Detroit Sees Rise in New Sport’s Popularity


Detroit has recently seen a rise in popularity in a new sport that is part golf, part soccer. The sport is slowly taking over, not only the Detroit area, but also the nation itself. Footgolf is essentially the middle ground for those who enjoy kicking the ball in soccer but don’t like the aggressive, team nature of the sport.

The rules are almost exactly that of the game of golf, but instead of using clubs and a tiny golf ball, people use their feet and a size five soccer ball. They then try to attempt to get the ball inside the 21-inch diameter hole at the end of the green, in the fewest number of kicks possible by only using their feet. The courses are equipped with 9 or 18 holes, just like regular golf. An added bonus in playing the sport is that it’s practically impossible to lose your ball, especially in water, due to the soccer ball’s ability to float.

Officials from a number of different courses across the U.S. are saying that as the sport grows in followers, they’re seeing an increase of younger crowds, as well as more diversity. Detroit in particular has been adding new footgolf courses in response to the new sport’s rising popularity in the area. Because of the hybrid nature of the sport, fans of both soccer and golf are equally attracted to footgolf. Different aspects of the sport appeal to different fans. Those who had previously only played soccer, are stepping onto the golf course for the first time to give footgolf a chance.

The domestic interest of the sport can be traced back to November of 2011 when Robert Balestrini who is the original founder of the American FootGolf League, brought the hybrid of golf and soccer to North America. Currently, more than 30 countries are participating in the game of footgolf, occasionally with different rules and at a multitude of different levels.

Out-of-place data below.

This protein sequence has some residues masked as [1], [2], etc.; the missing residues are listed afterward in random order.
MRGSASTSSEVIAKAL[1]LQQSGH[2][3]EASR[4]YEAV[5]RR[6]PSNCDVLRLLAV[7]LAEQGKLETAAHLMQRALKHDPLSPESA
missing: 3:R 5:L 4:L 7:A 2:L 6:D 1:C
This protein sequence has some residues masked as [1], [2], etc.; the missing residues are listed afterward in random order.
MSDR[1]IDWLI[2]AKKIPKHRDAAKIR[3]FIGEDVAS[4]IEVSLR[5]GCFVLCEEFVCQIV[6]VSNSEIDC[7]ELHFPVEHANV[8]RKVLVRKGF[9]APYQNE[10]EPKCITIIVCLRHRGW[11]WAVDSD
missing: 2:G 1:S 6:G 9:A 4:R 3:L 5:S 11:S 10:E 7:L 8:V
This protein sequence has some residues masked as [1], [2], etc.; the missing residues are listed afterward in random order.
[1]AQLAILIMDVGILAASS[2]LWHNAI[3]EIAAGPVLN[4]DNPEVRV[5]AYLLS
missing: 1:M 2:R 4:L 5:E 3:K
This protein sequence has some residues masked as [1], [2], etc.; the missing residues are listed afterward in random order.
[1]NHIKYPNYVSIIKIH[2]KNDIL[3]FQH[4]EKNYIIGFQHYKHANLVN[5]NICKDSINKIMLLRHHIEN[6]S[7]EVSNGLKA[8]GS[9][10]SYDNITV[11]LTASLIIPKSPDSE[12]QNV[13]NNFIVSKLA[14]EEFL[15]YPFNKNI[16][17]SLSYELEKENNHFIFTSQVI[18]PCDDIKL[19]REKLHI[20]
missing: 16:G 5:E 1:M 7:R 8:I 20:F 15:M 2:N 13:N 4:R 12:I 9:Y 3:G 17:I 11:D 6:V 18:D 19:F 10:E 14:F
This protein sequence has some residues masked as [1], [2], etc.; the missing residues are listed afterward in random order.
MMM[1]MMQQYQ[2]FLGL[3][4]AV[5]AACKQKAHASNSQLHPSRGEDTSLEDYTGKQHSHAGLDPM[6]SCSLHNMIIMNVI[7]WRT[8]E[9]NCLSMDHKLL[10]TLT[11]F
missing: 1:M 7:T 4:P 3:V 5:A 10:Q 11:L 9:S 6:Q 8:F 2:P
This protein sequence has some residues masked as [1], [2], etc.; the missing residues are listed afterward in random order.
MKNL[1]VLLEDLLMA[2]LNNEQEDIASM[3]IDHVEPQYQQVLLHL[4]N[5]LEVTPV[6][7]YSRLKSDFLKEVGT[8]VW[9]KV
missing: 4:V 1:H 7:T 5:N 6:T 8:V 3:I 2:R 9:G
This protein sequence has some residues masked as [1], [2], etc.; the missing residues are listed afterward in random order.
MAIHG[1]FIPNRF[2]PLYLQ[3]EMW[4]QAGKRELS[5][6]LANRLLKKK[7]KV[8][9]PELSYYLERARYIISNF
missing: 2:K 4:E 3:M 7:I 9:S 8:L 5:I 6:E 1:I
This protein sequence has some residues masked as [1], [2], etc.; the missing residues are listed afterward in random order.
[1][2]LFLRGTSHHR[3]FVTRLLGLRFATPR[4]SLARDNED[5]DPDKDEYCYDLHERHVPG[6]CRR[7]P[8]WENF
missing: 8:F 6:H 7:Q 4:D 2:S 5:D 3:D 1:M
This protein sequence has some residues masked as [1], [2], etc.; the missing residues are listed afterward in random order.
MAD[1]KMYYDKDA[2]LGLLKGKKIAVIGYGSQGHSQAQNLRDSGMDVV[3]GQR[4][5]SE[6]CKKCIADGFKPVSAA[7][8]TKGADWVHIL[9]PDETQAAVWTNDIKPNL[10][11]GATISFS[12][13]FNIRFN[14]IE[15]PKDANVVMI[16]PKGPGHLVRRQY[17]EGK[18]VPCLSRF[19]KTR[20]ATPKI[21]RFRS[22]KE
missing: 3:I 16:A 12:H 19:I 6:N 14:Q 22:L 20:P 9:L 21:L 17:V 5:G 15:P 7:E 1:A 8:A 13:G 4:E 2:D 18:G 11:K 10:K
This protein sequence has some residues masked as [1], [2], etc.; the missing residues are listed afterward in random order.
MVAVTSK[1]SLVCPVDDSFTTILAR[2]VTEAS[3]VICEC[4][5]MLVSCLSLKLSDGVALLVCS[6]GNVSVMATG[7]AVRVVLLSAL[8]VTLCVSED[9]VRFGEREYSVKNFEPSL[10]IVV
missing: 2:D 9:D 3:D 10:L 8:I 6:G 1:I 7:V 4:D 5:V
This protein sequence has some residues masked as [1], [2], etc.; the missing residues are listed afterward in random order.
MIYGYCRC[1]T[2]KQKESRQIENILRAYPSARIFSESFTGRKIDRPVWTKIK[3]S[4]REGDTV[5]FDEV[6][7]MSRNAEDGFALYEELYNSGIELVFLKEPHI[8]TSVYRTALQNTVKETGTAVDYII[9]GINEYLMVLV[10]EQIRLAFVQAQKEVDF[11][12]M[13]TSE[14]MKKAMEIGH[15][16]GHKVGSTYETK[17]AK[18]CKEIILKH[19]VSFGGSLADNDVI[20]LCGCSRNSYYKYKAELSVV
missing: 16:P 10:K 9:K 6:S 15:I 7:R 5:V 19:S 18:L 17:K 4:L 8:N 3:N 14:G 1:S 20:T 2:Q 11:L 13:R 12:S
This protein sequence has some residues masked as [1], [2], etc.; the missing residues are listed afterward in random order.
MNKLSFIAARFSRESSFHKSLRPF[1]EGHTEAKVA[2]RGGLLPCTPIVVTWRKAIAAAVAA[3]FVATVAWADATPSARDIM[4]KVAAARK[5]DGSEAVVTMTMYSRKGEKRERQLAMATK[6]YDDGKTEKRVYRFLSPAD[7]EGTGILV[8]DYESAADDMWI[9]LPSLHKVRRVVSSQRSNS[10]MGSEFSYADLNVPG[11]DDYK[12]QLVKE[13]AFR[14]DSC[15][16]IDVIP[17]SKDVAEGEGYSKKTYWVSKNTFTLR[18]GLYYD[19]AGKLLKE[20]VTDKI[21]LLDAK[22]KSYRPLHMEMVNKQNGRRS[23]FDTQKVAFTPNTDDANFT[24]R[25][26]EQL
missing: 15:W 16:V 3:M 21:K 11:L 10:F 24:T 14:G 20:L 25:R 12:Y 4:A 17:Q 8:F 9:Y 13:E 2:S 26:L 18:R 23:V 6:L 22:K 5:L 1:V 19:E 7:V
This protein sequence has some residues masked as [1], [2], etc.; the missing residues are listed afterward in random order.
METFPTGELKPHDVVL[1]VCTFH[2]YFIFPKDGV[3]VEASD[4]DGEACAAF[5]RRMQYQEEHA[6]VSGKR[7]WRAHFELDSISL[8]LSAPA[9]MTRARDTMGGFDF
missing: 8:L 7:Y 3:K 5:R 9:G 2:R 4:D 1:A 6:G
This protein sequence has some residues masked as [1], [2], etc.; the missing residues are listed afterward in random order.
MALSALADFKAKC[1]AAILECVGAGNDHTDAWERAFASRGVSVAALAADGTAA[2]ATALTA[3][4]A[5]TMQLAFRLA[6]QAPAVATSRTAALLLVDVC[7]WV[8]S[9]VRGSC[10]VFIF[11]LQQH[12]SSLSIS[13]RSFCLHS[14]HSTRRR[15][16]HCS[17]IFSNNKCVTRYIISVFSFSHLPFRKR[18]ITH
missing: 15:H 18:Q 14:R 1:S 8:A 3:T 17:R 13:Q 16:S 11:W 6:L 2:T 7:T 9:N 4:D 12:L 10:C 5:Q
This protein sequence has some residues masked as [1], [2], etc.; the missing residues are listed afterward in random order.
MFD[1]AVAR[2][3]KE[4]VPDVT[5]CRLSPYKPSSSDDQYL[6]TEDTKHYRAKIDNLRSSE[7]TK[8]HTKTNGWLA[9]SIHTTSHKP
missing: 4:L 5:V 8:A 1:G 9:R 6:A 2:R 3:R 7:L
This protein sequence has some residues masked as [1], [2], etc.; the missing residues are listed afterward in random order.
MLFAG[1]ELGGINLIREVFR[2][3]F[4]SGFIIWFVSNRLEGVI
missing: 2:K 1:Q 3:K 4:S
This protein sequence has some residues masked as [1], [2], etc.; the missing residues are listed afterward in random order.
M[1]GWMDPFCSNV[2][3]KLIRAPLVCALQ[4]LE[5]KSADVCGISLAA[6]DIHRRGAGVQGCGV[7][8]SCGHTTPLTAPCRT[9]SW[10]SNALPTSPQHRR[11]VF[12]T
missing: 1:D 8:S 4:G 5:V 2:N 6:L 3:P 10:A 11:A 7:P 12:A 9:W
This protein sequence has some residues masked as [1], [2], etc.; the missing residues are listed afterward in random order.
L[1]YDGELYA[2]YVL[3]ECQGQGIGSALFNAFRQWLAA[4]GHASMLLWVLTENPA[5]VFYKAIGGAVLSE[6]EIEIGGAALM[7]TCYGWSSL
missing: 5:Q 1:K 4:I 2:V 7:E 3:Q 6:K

The courses can sometimes simply be golf courses with the hole off to the side of the green, so that the renovation doesn’t ruin the course itself. The distance to the hole is also a lot shorter than regular golf holes. Instead of typically being around 250 to 350 yards, the footgolf holes are approximately 120 to 200 yards. However, carts are usually allowed, depending on the course, for both golf and footgolf players. According to the AFGL, footgolf is now the fastest growing sport across North America. Golf courses and country clubs across the nation have been adopting footgolf into their courses as a way to create more influx and add diversity to its usual crowd of players.

The footgolf uniform is consistent with that of regular golf, but instead of golf shoes, the player wears turf or indoor soccer shoes. However, no cleats are permitted in an effort to keep the course from forming divots. Those who plan to compete in official AFGL tournaments must wear knee-high socks with an argyle print.

The American FootGolf League currently has 160 accredited courses across the country. Nine of those AFGL recognized footgolf courses are in Michigan. As the new sport continues to rise in popularity in the Detroit area, the rest of the nation isn’t far behind.

By Addi Simmons


The Recorder
American FootGolf League

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